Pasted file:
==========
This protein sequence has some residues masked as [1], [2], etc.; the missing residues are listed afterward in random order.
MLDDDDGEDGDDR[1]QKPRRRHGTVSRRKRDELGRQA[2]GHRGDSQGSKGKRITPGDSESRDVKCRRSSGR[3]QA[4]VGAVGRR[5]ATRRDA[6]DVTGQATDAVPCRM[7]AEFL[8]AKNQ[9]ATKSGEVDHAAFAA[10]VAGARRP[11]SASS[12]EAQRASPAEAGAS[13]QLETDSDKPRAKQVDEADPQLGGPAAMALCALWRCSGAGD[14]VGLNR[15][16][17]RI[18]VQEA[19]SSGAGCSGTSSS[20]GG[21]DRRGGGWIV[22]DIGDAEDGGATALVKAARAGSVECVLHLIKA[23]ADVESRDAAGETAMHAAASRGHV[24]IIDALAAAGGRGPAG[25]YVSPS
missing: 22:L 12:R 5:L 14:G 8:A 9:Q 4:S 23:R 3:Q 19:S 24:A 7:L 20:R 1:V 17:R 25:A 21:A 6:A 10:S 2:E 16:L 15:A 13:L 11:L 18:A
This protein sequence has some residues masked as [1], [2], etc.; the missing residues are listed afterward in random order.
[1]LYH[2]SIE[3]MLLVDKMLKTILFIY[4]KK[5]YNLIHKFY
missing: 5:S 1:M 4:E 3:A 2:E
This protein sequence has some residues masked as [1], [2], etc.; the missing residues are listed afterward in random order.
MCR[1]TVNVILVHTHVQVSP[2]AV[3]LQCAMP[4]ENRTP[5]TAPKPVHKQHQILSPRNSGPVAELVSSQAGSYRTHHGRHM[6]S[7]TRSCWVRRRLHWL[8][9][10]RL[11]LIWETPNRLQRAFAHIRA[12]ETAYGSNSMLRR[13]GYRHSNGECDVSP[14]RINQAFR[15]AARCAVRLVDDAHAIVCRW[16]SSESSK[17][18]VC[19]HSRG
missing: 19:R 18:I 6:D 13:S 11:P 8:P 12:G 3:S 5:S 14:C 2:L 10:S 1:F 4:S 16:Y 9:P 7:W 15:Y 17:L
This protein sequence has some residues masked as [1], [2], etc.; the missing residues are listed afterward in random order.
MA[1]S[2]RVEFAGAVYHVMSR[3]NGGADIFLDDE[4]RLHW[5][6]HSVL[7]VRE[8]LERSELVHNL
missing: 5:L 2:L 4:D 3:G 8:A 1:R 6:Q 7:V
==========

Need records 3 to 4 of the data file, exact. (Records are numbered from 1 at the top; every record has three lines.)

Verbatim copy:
This protein sequence has some residues masked as [1], [2], etc.; the missing residues are listed afterward in random order.
MCR[1]TVNVILVHTHVQVSP[2]AV[3]LQCAMP[4]ENRTP[5]TAPKPVHKQHQILSPRNSGPVAELVSSQAGSYRTHHGRHM[6]S[7]TRSCWVRRRLHWL[8][9][10]RL[11]LIWETPNRLQRAFAHIRA[12]ETAYGSNSMLRR[13]GYRHSNGECDVSP[14]RINQAFR[15]AARCAVRLVDDAHAIVCRW[16]SSESSK[17][18]VC[19]HSRG
missing: 19:R 18:I 6:D 13:S 11:P 8:P 12:G 3:S 5:S 14:C 2:L 10:S 1:F 4:S 16:Y 9:P 7:W 15:Y 17:L
This protein sequence has some residues masked as [1], [2], etc.; the missing residues are listed afterward in random order.
MA[1]S[2]RVEFAGAVYHVMSR[3]NGGADIFLDDE[4]RLHW[5][6]HSVL[7]VRE[8]LERSELVHNL
missing: 5:L 2:L 4:D 3:G 8:A 1:R 6:Q 7:V